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BEEB Bosses are “beyond stupid,” union leaders have said amid plans to keep slashing journalists’ jobs while doling millions out to management.
The broadcaster’s year-on-year layoffs, mothballed programmes and budget cuts — branded “Delivering Quality First” — have long rankled the National Union of Journalists.
But general secretary Michelle Stanistreet voiced disbelief yesterday at a fresh purge of some 500 posts in News and the World Service, with most axed by April of next year — only to advertise 266 new vacancies.
“Hiring from outside at the same time as making long-serving staff redundant is beyond stupid,” she scoffed.
Meanwhile the broadcaster’s annual report showed that in the 12 months to April, £2.76m disappeared into the pockets of just a dozen executives, with a further 59 senior managers receiving a combined £7.13m.
“And the gravy train rolls on for senior executives, as they continue to recruit top-grade, top-pay posts and pay lavish perks at the same time as announcing cuts for the rest.
“Creating new roles for managers at the same time as axing jobs for journalists and programme-makers shows the BBC has its priorities all wrong,” she said.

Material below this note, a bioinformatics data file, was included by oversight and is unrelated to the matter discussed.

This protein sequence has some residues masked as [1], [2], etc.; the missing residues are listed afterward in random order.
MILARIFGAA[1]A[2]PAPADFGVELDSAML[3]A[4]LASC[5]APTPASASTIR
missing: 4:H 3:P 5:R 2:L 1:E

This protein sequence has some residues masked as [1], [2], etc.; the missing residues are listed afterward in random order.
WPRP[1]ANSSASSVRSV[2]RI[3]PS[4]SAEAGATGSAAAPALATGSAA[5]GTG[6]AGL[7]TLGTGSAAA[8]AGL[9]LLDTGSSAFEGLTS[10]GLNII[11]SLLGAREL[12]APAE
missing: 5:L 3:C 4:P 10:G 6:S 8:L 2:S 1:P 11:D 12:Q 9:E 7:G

“This is the time for radical change at the BBC and a reframing of how our public service broadcaster is structured and run — targeting resources at grassroots programming rather than fleshy layers of management and perks for executives should be a no-brainer.”
The confrontation follows a near-walkout over pay disputes, timed to coincide with the BBC’s Commonwealth Games coverage.
Union officials said they had postponed the strike in light of an eleventh-hour improved offer from management.
The union is now balloting members on whether to accept the deal.
The proposed cuts include:
- 105 in the World Service
- 79 in the BBC’s newsroom
- 56 posts in newsgathering
- 5 jobs from programmes, including all four Panorama reporters
- 2 posts from political programming
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